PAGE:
While we are in Death Valley we'll be working with the museum curators at both Scotty's Castle (pictured below) and another location down south near our housing area.
Having already toured areas of the castle not open to the public and seen some of the storage locations for the historical artifacts, all that we can say is that the museum and conservation side of such an endeavor is way more involved than we had ever imagined.
Upon arrival at the castle we were due to spend five weeks cleaning all of the exterior lighting and changing out the bulbs to ones more conducive to the night sky program.
Here's a different angle of the grounds taken from the clock tower. The stables are in the far distance and off to the left on the near hillside is the solar (Yes, solar in the 1920's!) water heater.
The iron, wood and other work throughout the castle is unique and very detail oriented.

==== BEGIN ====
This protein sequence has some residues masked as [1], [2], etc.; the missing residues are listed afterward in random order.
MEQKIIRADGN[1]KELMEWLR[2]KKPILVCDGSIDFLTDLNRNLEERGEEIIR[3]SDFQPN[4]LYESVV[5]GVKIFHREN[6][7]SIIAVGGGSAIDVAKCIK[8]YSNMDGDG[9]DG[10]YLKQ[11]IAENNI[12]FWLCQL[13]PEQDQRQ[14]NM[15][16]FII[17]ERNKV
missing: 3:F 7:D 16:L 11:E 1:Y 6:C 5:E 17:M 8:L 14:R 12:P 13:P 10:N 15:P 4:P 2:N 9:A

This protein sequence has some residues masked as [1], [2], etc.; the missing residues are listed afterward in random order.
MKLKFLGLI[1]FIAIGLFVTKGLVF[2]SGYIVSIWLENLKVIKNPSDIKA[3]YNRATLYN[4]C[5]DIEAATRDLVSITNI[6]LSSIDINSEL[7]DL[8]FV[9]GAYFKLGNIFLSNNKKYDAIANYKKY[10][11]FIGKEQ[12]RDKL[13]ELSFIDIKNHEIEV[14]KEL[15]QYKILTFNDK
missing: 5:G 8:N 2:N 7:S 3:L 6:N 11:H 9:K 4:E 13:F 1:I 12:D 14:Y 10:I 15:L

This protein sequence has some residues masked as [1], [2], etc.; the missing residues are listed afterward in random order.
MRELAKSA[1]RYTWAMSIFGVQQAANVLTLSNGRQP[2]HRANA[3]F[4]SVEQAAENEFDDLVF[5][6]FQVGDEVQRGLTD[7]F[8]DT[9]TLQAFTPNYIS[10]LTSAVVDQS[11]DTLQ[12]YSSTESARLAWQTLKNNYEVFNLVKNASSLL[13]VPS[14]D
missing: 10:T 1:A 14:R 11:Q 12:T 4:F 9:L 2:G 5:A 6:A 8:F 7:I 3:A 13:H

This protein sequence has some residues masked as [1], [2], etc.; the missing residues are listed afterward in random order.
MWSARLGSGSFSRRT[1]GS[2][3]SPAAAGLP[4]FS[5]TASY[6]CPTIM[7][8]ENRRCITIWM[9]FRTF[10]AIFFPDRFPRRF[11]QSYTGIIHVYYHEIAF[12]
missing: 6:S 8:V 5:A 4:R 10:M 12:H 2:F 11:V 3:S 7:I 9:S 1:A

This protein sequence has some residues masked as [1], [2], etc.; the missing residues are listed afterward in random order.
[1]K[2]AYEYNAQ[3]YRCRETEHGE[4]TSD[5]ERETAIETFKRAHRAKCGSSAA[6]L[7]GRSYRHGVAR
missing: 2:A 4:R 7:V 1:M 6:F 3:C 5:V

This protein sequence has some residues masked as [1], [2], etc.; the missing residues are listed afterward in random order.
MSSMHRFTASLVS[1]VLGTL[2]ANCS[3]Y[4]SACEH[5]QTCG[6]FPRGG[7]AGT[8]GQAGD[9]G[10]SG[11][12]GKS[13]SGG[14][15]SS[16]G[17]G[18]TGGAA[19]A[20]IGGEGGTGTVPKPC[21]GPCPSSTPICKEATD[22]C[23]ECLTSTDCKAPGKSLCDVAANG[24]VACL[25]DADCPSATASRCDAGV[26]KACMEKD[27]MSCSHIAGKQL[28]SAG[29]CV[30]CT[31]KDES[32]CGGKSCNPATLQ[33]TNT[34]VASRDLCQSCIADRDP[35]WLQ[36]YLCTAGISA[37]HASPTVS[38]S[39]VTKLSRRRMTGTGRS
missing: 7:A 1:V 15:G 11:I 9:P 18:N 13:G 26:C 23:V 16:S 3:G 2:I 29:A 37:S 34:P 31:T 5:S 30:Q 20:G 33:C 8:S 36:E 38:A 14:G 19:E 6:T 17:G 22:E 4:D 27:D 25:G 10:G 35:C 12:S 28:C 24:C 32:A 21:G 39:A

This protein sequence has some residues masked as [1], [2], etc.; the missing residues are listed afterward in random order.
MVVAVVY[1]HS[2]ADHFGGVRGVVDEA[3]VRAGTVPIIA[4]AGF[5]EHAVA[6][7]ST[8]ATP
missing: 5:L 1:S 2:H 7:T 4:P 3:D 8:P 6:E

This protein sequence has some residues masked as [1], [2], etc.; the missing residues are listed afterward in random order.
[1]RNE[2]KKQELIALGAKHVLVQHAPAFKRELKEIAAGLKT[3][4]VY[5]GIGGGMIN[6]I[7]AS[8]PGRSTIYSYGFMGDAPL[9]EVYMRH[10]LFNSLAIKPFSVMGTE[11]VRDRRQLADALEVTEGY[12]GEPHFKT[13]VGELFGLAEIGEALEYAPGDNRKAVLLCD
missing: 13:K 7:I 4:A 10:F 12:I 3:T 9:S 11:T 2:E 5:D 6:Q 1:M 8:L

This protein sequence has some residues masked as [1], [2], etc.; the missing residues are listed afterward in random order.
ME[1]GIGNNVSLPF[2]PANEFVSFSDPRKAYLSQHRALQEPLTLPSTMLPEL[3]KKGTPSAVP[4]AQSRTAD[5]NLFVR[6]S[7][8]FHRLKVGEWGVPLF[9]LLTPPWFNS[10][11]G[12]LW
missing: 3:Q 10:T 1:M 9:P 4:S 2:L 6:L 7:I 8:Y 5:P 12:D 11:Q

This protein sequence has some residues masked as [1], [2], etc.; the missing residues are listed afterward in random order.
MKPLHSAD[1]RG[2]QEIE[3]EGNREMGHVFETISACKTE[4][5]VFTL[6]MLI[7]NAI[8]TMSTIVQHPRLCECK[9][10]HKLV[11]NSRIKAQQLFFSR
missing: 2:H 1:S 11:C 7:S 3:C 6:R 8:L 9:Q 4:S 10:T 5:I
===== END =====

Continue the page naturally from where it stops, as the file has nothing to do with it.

The iron work on this door for the swimming pool changing area is Nicole's favorite. Each hinge is different. You can probably see the seabirds and cloud in the top hinge and the small starfish and waves on the middle one.
We've had some beautiful weather where we live (at only a few feet above sea level). To get to the castle, however, we hop on the employee shuttle van and ride one hour north and ascend 3000 feet. Alas, the weather turned too cold to work outside with water cleaning lights (highs of 40) so instead we became involved with the indoor activity of cataloging historical photos of the castle's construction.
The photos in this album are from the late 1920's. They document not only the construction of the castle and the people involved but also cover local historical events such as the last train to leave the Bonnie Claire Flats. In yet another album we found photos of local prospectors know by names like The Guardian Angel of Death Valley or Old Man Gillian of Ballarat. Awesome! We sure are getting a kick out of going through them.
We try to make a point of going on walkabouts as often as possible.
If you know anything about us, and our “It's the journey not the destination.... Hey, look at that neat grain of sand!” kind of foot travel, you know that we do not cover a large amount of ground each time.
Still, we see a lot of very amazing and beautiful things on these walks.
Alas, there is still more. Continue on to DEVA NP – Part 4...